Personally, I would not travel to Turkey for political reasons because I don't approve of their govt's attitude and treatment of women, even in official measures, let alone what they allow to go on in some geog. areas (Southern border near Syria I think is bad) without doing anything. I don't believe that you are in no more danger than ANY other country, but I don't think it's excessive danger.
 
Old Dec 4th, 2002, 02:14 PM
  #4  
HildaOgden
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I haven't been to Turkey but they've recently passed a whole series of laws, including getting rid of the death penalty, to bolster up their application to join the E.U. which means they are definately leaning toward the West rather than the East. European tourists have been visiting Turkey for years and I've never heard of any real problems for tourists recently (except for two Leeds FC fans being tragically killed by Turkish football 'fans' a couple of year ago). Keep your eyes out for travel advisories though.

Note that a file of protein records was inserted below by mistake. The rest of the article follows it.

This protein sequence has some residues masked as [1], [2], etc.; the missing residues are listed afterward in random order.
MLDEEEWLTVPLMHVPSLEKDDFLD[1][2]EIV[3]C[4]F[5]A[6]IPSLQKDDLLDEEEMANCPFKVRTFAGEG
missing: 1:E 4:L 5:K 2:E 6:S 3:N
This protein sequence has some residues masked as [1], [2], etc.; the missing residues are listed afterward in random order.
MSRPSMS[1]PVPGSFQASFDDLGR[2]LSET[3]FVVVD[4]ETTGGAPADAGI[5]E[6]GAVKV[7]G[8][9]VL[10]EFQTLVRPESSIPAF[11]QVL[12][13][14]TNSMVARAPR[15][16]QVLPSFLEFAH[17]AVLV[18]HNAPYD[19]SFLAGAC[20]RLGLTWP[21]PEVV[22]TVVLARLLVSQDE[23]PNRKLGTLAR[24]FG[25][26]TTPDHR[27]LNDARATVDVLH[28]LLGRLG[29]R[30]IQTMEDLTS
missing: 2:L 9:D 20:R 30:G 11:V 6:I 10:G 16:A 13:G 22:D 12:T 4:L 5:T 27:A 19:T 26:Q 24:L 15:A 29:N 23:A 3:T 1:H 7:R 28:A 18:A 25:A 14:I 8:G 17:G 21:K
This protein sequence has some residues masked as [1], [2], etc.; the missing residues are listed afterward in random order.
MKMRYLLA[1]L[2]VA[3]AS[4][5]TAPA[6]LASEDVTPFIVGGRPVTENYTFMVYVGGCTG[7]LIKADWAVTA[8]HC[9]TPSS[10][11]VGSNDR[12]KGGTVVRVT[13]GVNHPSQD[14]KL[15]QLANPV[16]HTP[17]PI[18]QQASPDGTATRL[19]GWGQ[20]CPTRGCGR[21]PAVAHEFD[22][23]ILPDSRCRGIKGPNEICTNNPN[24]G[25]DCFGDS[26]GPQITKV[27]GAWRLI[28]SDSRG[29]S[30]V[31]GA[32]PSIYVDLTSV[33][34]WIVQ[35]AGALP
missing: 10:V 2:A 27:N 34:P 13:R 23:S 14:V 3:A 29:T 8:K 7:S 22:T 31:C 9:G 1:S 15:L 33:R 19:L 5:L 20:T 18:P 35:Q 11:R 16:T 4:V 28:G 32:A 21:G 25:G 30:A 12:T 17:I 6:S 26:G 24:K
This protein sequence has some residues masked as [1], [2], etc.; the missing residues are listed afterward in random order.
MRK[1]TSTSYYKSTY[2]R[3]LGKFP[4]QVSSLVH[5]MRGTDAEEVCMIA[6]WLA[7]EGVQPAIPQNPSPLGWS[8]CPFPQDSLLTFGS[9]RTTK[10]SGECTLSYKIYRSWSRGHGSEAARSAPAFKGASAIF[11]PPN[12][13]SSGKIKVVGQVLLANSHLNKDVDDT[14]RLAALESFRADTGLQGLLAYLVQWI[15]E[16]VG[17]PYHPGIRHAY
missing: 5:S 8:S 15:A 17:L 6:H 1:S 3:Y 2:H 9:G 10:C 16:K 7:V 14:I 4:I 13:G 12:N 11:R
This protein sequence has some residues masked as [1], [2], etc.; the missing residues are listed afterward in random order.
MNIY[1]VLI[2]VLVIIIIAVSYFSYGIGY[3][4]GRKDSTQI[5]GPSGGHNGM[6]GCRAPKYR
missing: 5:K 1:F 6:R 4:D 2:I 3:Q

Old Dec 4th, 2002, 03:13 PM
  #5  
Beware
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Your family's concerns probably have to do with the facts, regardless of what's posted on travel advisories:

1. The US will be taking off from Turkish airports if/when it bombs Iraq

2. Bush is absolutely foaming at the mouth to bomb Iraq

3. There may be a backlash against Americans in Turkey and everywhere else once the US starts bombing Iraq

Why not postpone your decision for at least a few weeks, or just flat out postpone your trip until this mess is over.
 
Old Dec 4th, 2002, 05:00 PM
  #6  
x
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I agree- I saw on the news tonight that positive opinions of Americans are down (I believe) to 23% in Turkey. Whatever the number was, it showed a decline in the amount of positive views toward Americans.

I wanted to also go to Turkey on my next trip, and I am far from paranoid. It's just too close for me!

 
Old Dec 4th, 2002, 08:33 PM